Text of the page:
Wednesday, February 22, 2012

I'm full of pancakes, now what shall I give up for Lent?

Photo of St.Anne's Church Good Friday 2011
On Tuesday this week, the supermarkets of Ormskirk were filled with people stocking up on pancake mix, lemons, large frying pans and the like, all to mark Shrove Tuesday or perhaps better known by many as Pancake Day.  In other parts of the world they use the term "mardi gras".

Shrove Tuesday is the day which comes before Ash Wednesday; the first day in the Christian calendar of the period of Lent.  Traditionally the use of foods, such as sugar, fat, eggs and flour were restricted during Lent, so a great way to use them up was to make pancakes.  In some parts of the country, people celebrate by having pancake runs through their town. I especially think of Olney in Buckinghamshire, when I think of Pancake Runs.

However, after 'Pancake Day' comes Ash Wednesday.  For Christians, this is the day that marks the beginning of a journey through Lent to Easter, the most important period of the Christian year.  During Mass, at St. Anne's on Ash Wednesday, the congregation was told by Father Boniface that Lent is a time for reflection, repentance and prayer.

Although many people in Ormskirk might not consider themselves Christians and that this reflection, repentance and prayer isn't something they do, they will still out of habit, nominally observe some of the other Christian traditions associated with this time of year. One is Pancake day and another is "giving something up for Lent".

Some people might say "I don't believe in God" or "I don't do religion" and there are others, "non-practising Christians", who don't observe the other Lentern Christian rites and traditions.  Nevertheless, many of them will still "give something up for Lent"  Why?

Perhaps, just one bite....

Firstly, we go through the process of identifying what it is we should give up, secondly, why we should give it up and then thirdly, we hope that we have sufficient willpower to actually give it up.

Our choice could be eating chocolate, drinking coffee, alcohol or smoking.  Why do we encourage our children to do likewise?  We go through the same thought process with our kids and then encourage them to to stop arguing with their siblings or eating sweets, "....just until Easter"

Why do we do it?  Perhaps, it's because we somehow recognise that giving up something can actually be be good for us; good for our health, good for our relationships or perhaps just good for our pockets.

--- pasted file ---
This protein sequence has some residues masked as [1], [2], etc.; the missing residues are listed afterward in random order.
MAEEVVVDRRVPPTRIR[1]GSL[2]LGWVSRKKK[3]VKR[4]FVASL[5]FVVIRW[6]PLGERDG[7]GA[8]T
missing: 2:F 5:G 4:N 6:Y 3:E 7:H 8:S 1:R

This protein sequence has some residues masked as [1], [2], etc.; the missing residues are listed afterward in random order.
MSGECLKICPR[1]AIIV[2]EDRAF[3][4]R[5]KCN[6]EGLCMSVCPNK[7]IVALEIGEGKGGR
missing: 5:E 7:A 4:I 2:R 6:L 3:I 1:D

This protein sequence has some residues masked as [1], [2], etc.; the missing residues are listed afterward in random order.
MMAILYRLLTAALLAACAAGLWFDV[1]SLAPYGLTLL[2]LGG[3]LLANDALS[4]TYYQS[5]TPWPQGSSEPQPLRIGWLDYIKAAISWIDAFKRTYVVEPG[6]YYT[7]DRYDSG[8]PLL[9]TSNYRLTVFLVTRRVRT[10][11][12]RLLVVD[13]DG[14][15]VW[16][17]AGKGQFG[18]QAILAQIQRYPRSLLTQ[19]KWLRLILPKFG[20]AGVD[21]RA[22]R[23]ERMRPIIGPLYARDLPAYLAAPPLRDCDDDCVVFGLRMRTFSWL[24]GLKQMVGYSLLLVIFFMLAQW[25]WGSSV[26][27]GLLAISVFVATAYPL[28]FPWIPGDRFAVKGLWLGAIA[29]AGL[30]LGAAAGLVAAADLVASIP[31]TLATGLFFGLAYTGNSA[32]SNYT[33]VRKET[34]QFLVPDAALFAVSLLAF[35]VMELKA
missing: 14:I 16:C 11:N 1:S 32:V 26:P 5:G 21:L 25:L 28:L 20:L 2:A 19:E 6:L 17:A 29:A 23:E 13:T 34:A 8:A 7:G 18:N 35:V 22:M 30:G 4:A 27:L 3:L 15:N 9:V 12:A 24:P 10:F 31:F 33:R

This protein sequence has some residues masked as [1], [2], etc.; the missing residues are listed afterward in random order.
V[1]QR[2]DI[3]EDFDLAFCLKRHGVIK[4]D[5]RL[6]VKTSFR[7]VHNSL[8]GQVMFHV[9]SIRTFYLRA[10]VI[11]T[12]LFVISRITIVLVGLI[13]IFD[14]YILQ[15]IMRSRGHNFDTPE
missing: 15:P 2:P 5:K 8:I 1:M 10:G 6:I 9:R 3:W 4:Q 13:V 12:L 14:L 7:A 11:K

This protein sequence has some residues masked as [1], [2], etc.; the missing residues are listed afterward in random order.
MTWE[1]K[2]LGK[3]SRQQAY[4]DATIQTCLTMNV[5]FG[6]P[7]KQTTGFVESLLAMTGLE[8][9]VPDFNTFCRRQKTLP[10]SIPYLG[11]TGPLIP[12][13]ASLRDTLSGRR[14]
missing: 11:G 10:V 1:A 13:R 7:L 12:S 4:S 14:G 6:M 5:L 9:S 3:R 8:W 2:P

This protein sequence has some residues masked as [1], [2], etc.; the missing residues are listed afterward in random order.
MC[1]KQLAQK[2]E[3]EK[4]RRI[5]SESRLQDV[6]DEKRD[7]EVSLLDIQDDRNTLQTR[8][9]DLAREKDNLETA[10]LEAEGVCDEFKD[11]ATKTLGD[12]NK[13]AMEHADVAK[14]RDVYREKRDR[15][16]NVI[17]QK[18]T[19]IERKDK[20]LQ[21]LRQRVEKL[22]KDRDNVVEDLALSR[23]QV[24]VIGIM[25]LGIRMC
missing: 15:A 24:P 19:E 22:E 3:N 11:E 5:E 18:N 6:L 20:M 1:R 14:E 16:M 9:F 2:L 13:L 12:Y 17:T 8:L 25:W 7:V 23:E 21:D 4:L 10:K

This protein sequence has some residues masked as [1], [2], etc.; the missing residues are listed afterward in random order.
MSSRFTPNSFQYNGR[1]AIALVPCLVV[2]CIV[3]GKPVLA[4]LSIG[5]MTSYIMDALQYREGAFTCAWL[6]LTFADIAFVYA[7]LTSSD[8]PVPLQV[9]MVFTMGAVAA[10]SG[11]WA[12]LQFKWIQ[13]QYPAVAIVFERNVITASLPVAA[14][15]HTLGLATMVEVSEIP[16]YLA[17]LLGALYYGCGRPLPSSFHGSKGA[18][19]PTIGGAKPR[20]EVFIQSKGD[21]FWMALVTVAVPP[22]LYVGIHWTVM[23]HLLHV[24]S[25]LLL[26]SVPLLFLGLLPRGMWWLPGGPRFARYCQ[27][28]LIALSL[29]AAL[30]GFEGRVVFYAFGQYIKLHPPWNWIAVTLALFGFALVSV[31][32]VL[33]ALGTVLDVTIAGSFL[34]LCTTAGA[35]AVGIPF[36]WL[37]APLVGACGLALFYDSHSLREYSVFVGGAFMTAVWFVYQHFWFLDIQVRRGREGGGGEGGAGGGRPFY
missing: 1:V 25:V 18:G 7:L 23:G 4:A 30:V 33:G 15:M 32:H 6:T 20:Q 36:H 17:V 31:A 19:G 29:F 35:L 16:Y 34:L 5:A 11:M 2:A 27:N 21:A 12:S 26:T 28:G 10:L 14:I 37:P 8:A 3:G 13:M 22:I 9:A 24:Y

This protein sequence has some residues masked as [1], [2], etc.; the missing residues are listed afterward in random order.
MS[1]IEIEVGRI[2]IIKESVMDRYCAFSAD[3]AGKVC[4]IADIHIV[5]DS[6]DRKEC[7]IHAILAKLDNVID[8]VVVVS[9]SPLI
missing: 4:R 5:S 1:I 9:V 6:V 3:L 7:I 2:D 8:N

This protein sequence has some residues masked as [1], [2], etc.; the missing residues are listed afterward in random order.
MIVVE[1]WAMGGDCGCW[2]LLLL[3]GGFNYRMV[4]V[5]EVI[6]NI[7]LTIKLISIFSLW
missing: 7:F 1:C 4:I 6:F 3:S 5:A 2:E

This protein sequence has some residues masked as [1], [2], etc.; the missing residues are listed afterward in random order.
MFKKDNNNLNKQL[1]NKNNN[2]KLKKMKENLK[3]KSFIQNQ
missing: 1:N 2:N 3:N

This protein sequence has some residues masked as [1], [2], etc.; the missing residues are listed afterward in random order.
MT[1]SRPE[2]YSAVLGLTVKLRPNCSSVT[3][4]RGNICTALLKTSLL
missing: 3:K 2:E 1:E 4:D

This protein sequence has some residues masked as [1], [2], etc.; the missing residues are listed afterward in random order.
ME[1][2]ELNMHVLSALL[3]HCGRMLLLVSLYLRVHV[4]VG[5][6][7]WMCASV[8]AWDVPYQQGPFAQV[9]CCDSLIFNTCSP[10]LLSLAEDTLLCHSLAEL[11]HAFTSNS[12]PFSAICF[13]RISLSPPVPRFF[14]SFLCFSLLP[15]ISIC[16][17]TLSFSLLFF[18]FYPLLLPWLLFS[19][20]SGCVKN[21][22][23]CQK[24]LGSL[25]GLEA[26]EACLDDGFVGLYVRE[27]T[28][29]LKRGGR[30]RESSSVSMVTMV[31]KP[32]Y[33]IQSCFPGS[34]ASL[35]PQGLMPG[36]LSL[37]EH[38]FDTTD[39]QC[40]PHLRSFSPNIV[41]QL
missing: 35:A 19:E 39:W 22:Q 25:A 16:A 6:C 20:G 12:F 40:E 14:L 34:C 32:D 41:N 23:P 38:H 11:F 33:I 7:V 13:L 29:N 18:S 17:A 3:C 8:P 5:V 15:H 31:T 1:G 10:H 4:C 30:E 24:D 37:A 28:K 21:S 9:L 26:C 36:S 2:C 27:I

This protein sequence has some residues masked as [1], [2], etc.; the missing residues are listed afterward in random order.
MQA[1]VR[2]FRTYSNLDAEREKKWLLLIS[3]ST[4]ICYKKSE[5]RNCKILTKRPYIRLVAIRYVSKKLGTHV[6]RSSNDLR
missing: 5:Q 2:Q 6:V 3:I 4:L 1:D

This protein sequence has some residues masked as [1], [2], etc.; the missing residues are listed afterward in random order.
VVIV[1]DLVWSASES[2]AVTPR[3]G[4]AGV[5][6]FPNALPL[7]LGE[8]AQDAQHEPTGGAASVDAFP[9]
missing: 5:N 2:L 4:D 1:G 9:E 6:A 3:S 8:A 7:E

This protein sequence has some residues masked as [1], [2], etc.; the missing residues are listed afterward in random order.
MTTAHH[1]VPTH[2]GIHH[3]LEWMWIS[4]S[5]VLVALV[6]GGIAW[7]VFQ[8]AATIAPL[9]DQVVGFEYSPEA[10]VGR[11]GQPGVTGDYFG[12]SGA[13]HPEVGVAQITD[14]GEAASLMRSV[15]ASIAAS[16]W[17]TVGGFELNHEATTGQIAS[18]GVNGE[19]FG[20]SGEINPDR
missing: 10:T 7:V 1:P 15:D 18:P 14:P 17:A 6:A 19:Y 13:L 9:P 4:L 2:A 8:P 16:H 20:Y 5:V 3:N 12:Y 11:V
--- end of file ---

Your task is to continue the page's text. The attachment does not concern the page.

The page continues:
As was said earlier, this is a period of reflection, repentance and prayer.  Changing aspects of our lives for the better, whether you believe yourself to be a Christian or not, is in keeping with the period of Lent.

If you're interested on finding out more about the meaning of Lent, you can click here to read Pope Benedict XVI Catechesis (teaching) regarding Lent.

Do you have some community news to share or a story to tell? Yes! Please contact Life In Another Town


  1. fiona steele11:01

    Sort of agree with giving up something for Lent but would argue its only worth it if you combine it with something for others - give up chocolate/alcohol and put the money into a good cause for eg - otherwise you are just doing your body a favour by giving up.

  2. I agree, in the past it may have been presumed teaching to focus on the giving something up aspect of Lent. Giving alms and doing something positive, for example, as opposed to just giving something up, is a favourite Lentern theme of Father Boniface. However, in this instance I was just making a link between reflection, repentance and prayer and the "gving up something for Lent" that many people will still do at this time of year. If one does go through some reflection, repentance and prayer, I would have thought that there would, at least for most of us, be one aspect of our lives we would want to change and at at least one vice or sin that we woud want to stop doing completely.

  3. Anonymous16:58

    The reason in the past for not having eggs, flour, milk and sugar was to do with the Passover. When the Angle of death was to pass over the homes of non Jews in the middle of the night and kill every first born of man and beast. So the last meal was to be rushed and nothing left. Then they could go fast away and eat what they could find or that God would provide. So that is one of the reasons it still exists.

    We don't always have to give up something, we could do more instead. Like looking after the sick, old and young. Visiting hospitals, old people's and children's homes. Feeding the needy.